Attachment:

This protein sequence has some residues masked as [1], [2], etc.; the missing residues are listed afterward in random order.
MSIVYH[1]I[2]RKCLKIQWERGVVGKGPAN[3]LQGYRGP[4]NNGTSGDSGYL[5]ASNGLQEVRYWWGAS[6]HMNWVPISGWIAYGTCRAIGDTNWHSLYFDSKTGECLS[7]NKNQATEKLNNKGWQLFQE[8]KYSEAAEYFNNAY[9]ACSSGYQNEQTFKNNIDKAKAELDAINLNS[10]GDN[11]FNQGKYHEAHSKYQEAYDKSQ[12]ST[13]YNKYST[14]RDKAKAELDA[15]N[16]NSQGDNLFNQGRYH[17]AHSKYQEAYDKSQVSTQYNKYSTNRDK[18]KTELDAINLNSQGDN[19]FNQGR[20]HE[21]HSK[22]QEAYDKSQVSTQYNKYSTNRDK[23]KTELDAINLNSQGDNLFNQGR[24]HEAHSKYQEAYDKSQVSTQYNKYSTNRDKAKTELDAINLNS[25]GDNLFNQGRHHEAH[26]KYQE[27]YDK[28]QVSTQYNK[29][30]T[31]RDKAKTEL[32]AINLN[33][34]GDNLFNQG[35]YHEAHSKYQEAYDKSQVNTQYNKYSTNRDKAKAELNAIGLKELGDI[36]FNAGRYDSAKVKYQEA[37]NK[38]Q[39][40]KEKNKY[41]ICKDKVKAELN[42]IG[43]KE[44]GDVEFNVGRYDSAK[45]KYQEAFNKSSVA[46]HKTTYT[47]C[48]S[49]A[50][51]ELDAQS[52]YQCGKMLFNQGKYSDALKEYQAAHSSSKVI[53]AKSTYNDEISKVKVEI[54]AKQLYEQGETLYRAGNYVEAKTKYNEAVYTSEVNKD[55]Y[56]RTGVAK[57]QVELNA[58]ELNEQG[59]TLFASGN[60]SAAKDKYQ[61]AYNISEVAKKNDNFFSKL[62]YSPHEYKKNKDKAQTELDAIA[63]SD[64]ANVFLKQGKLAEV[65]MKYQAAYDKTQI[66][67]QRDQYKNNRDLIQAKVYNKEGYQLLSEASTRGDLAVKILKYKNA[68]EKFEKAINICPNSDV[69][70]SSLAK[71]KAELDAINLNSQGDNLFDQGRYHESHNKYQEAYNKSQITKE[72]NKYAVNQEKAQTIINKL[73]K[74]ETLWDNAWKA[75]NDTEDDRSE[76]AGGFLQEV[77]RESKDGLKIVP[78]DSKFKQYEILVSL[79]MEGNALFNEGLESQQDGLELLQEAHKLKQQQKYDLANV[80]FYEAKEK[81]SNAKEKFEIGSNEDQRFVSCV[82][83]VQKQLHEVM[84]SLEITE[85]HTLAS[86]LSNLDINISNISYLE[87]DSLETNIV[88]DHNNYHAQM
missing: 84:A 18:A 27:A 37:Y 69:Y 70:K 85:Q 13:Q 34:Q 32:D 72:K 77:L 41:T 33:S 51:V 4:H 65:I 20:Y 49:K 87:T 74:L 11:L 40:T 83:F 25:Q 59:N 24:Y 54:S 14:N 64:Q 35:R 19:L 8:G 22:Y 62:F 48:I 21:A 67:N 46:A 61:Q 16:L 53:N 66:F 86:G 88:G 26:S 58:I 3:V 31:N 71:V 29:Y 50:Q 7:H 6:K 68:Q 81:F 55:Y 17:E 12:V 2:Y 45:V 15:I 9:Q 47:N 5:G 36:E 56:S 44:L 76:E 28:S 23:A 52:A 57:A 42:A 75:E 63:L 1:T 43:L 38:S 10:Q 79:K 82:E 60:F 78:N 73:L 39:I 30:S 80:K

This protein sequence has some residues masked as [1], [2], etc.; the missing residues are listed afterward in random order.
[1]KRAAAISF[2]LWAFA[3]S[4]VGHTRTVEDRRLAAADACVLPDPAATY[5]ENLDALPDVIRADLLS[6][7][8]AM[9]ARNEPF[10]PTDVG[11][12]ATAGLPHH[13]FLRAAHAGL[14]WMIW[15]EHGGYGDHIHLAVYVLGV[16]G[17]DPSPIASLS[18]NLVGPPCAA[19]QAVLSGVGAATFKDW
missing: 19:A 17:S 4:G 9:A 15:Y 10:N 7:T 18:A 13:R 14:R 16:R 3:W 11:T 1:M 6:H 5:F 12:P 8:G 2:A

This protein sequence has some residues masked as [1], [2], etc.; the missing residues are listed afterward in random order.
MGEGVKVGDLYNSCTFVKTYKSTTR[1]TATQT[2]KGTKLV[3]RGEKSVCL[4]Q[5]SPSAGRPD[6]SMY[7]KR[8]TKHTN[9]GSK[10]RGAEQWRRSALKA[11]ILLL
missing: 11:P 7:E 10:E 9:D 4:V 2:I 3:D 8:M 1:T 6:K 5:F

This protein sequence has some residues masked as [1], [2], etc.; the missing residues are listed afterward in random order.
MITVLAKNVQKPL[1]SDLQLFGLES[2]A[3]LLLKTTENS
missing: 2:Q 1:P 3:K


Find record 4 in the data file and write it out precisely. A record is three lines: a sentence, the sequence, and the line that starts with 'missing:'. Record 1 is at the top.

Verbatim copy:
This protein sequence has some residues masked as [1], [2], etc.; the missing residues are listed afterward in random order.
MITVLAKNVQKPL[1]SDLQLFGLES[2]A[3]LLLKTTENS
missing: 2:Q 1:P 3:K